Selling a property is one thing but getting it sold is another kettle of fish, which in the case of a second lockdown, could take some time. Not that this would be much to do with a cash property buyer like ourselves, but more those in property services – so that’s solicitors, conveyancers, surveyors etc.. Why would a second lockdown make life hard for them? Jump into the scenario below...

You've sold your property and your solicitor is looking to transfer your title deeds over to your buyer. So, as a solictor would, they reach out to your lender (the ones who keep hold of your deeds if you have a house repayments).

After 5 minutes battling a with an automated robot, they finally get through to the right department, only to be told that the person they need to speak to is working from home because of the second lockdown and can't access the necessary resources.

But, determined to progress your sale they soldier on and instead reach out to the other solictiors in the chain to push through some enquiries or get back the results of any outstanding searches.

Two weeks go by and they still haven't heard from any other solicitors in the chain - reason being they've all been furloughed and in all the excitement have forgot to put on their 'Out Of Office' to say that they're currently away from work. You're solicitors now at a dead end - congratulations, your sale's now in limbo.

So, what with all this disruption, it's not hard to see why property sales will take longer during a second lockdown. Communication is key to any property sale and if you haven't got it, then it's likely you'll lose out. A lack of communication due to a said 'limbo period' could also cause weaknesses to appear in a property chain. All of which could lead to a chain break and cause a sale to fall through - not ideal!

What will the second lockdown mean for UK property prices?

Okay, so let’s get down to business - are property prices falling in the UK?

Not yet, but it’s likely that they could do in the near future. Recent studies by the Centre for Economics and Business Research, one of the country’s economic think tanks, have predicted the UK property market could take a swooping dive come 2021, falling by as much as 14%!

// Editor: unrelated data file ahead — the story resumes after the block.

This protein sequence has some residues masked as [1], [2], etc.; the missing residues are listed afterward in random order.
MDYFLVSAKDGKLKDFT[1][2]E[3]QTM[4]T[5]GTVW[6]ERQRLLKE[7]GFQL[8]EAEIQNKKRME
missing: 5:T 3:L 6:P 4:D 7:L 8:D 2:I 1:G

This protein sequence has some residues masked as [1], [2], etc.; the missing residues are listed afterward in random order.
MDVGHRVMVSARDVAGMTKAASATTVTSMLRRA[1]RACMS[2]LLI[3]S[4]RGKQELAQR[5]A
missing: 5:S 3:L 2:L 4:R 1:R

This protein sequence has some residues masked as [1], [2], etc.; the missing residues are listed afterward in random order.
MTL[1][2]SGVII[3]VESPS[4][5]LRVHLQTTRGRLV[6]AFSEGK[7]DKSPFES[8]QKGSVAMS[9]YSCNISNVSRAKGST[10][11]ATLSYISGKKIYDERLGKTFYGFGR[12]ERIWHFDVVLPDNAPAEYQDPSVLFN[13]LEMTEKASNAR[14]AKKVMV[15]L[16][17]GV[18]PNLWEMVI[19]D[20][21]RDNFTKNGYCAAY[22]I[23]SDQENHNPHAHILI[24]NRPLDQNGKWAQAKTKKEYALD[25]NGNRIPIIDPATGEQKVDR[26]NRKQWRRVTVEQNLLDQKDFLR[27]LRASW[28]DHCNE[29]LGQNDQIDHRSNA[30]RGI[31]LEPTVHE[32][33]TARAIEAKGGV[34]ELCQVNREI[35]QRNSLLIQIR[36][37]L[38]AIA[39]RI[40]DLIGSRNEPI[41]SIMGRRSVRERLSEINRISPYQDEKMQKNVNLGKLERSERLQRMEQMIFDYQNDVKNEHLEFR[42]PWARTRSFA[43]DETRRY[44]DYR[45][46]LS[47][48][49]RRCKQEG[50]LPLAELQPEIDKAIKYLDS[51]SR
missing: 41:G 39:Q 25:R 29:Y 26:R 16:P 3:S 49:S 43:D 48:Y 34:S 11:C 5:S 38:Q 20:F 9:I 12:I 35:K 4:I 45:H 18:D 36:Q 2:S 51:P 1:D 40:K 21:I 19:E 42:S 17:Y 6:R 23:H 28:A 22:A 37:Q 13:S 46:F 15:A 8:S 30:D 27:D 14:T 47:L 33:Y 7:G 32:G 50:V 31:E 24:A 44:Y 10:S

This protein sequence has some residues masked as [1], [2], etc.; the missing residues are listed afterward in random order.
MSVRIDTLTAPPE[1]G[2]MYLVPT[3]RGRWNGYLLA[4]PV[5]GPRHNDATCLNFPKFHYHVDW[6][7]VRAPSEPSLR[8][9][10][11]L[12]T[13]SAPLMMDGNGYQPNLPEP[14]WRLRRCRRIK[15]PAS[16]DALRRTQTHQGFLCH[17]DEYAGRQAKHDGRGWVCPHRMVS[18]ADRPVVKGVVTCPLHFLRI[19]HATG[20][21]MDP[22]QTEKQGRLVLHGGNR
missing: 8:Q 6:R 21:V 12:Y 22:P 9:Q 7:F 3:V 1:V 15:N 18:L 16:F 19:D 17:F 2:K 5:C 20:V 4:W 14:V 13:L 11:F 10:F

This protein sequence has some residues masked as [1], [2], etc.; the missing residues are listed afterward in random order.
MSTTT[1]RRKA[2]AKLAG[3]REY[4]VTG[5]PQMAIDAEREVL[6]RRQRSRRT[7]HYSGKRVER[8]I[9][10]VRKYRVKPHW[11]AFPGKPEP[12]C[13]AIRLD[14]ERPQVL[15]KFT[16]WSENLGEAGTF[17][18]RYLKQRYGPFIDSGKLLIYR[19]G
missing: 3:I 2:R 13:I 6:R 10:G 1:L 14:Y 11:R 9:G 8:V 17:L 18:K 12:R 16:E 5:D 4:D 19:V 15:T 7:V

In their words: “Our analysis suggests that prices will start to fall significantly towards the end of the year, and the first half of 2021 – though there might be a short spike as the stamp duty reduction comes to an end – with average house prices forecast to be 13.8% lower in 2021 than in 2020.” (Gulp!)

Sound familiar? Well, that’s because in essence it’s the point we made at the start of this blog - the unsupported growth of the mini boom has made the UK housing market fragile and sensitive to any disruptions. In the case of the above, this would be the end of the Stamp Duty Holiday.

And speaking of disruptions, it’s also worth remembering that the predications made by the think tank DO NOT take into account a second lockdown. Factor this into the mix and the future of the UK housing market may not be all the sunshine and rainbows that estate agents will lead you to believe.

You see, with a second lockdown just days away, this beggars the question: if the think tank is right and without a second lockdown UK house prices would fall 14% next year, what's going to happen now that the second lockdown has been confirmed? Will they slump even further?

Ask us and we’d say that yes, they could well do, which is why selling your property now while prices are healthy, wouldn’t actually be a bad idea - providing you can get it sold fast. Being on the open market when values are falling is never a good position to be in. Here's why...

As everyone else reduces their asking price, your property is quickly labelled as ‘overpriced’ unless you follow suit. With such a sigma over your property’s price, you’ll struggle to generate much, if any, serious interest. And even if by some stroke of luck you do, chances are you’ll be hit with a cheeky bid. The reason why is simple.

By reducing your property on the open market, you’re basically saying “I’ve tried for my fantasy price (i.e. overpriced my property) and it hasn’t worked. I’m not entirely sure what the actual value of my house is, so I’m just going to keep reducing and hope I get lucky.” An attitude that can quickly turn a buyer’s pupils to pound signs and leave you with two choices - take your house off the market and foot your agent’s withdrawal fee, or sell for under market value in a falling market. Not ideal!

So, pardon us for being blunt but, why bother with the hassle?! Surely selling your house for a fair price while the property market is strong will prove to be a far more beneficial solution, right?

Well, yeah…

You see, as a cash property buyer, we recognise the importance of speed when selling, which is why we can tie up a sale and get you on your way within just 7 days. And no, that’s not 7 days to make an offer - that’s 7 days from offer to completion.

And if that's not enough, we also cover your legal fees and guide you through the process from start to finish, which as you've probably twigged above, isn't that long at all.

Joe McCorry

Joe is our SEO Specialist that helps produce and develop content. He enjoys finding out about all the new property trends and learning about the property market.